Notorious South African racist and founder of the Afrikaner Resistance Movement (AWB), Eugene Terre’Blanche, was beaten to death over the weekend by farm workers demanding back wages the accuse the pro-apartheid organizer of never paying.
One site points out Terre’Blanche was actively involved in terrorizing South African Blacks. “In the run up to South Africa’s first democratic elections in 1994, the AWB, carried out a bombing campaign in which 21 people were killed and hundreds injured. From 2001 he served three years in prison for beating a black petrol station attendance nearly to death.”
The killing has sent shockwaves through South Africa. Even U.S. racists have jumped in, valorizing Eugene Terre’Blanche. One of the country’s oldest trade unions puts Eugene Terre’Blanche and the incident in context.
April 6 — The Congress of South African Trade Unions (COSATU) condemns the brutal murder of Eugene Terre’Blanche on April 3, 2010, and sends its condolences to his family. Murder and violent assaults can never be condoned, even against your worst enemy. His killing however highlights the following issues:
COSATU will remember Terre’Blanche as an enemy of democracy, a racist and a fascist. His Nazi AWB tried to sabotage our transition to majority rule, when they forced their way into the World Trade Centre when our democracy was being negotiated, and when they invaded Bophuthatswana to defend a hated Bantustan system our people had rejected [in 1994].
He was also typical of the worst type of employer on South Africa’s farms. The reported circumstances of his murder speak volumes about the appalling state of labour relations on farms.
The alleged killers were farm workers — one of them 15 years old and therefore employed illegally — demanding unpaid wages of a paltry R300 a month (US$40/Aus$45). While their alleged violent actions cannot be excused, they illustrate the depth of many farm workers’ frustration at their deplorable working conditions. We assume that these two young workers were so desperate that the only way they could see to get justice was to allegedly bludgeon their boss to death, an act we are condemning outright.
The police and courts must enforce the law in this case, but also revisit the numerous outstanding cases where farm workers and dwellers have been shot — often under the blatantly false excuse that they were mistaken for dogs, baboons or warthogs — had dogs set on them, been thrown into lions’ enclosures or evicted from the homes on to the roadside in the middle of winter.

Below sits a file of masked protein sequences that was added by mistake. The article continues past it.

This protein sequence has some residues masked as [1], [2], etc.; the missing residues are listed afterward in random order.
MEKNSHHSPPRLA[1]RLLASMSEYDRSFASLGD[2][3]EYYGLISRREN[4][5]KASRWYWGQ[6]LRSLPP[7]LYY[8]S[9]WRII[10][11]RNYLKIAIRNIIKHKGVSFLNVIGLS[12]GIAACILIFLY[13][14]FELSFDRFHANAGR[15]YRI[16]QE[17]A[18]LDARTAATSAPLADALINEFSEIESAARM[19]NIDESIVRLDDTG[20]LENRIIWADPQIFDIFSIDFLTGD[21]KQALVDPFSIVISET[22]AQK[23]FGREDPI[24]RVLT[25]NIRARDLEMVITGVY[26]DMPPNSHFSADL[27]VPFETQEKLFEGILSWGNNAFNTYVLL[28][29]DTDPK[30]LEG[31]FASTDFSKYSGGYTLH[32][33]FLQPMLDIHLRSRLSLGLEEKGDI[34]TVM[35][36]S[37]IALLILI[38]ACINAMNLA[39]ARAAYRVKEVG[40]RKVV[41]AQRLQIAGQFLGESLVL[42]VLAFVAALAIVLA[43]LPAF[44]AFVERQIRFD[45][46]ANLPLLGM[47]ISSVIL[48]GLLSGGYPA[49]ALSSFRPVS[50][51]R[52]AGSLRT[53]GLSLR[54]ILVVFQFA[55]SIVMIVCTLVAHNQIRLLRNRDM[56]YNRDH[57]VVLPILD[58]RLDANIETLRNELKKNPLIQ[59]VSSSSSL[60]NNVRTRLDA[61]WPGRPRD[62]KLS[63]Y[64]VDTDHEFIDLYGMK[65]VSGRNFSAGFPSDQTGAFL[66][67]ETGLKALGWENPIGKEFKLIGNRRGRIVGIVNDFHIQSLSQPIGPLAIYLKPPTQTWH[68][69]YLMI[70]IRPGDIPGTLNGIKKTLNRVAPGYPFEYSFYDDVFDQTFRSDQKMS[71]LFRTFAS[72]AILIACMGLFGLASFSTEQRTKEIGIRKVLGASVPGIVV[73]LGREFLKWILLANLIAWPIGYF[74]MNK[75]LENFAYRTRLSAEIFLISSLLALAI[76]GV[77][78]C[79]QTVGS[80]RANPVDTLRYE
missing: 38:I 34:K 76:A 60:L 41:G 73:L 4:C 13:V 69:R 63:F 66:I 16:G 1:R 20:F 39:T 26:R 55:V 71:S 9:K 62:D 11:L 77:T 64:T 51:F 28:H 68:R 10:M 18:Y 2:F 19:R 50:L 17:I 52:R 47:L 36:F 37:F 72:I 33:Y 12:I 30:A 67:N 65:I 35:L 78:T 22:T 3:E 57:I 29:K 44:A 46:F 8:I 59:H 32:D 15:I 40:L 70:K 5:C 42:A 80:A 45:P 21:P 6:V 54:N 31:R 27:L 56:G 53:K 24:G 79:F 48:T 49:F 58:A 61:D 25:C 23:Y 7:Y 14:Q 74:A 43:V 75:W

Most farm workers have to work for wages way below the minimum laid down by the Sectoral Determination, often from dawn to sunset without any compensation, and frequently on public holidays and even polling days. They suffer racial insults, assaults, evictions and murders.
A survey of COSATU members in 2000 revealed that 25% of African workers said that their employer discriminated by race and one in seven said they had experienced racial abuse at work. That was a survey across all sectors, but there is abundant evidence that it is worst in the agricultural sector, where labour relations on many farms are still feudal, unchanged since the days of apartheid, with the employers predominantly white and the workers overwhelmingly black. A master and slave relationship continues. It is not uncommon for Department of Labour inspectors to be barred from entering farms. Only 3%-4% of workers are trade union members.
As numerous reports from COSATU’s North West provincial secretary Solly Phetoe confirm, the farmers are very often hand-in-glove with the local police, courts and government officials, who collude to let criminal farmers off the hook when they are charged with racist crimes. No such leniency is exercise when workers and the poor farm dwellers are charged with crimes.
In some areas the situation is aggravated by the employment and super-exploitation of immigrant workers, who are treated even worse, especially illegal immigrants who can be reported to the police if they do not toe the line. This in turn stokes resentment amongst other workers whose jobs are under threat.
No once have we seen COPE [Congress of the People party, a right-wing slpit off from the African national Congress] president Mosioua Lekota in any of the farm workers’ marches to demand justice for the victims of these racist and violent killings and assaults. He has never been at any funeral of these victims or visited the grieving parents of victims of these widespread acts of violence. Yet he found time to visit Terre’Blanche’s farm.
One of the ANC’s top priority areas is land reform and rural development. It must now be the ANC and government’s top priority to transform the lives of the farm workers and dwellers, by vigorously enforcing the labour laws on the farms, helping COSATU and its affiliate Food and Allied Workers Union (FAWU) to recruit and organise farm workers and to speed up the very slow process of land redistribution.
COSATU and government are organising provincial farm workers’ summits over the coming weeks, leading up to a national summit later in the year. The issues are how to enable farm workers to enjoy the fruits of democracy and laws that protect their rights, and to rescue them from the racist slavery under which most of them suffer at the present time.
Statement issued by Patrick Craven, COSATU national spokesperson
Congress of South African Trade Unions
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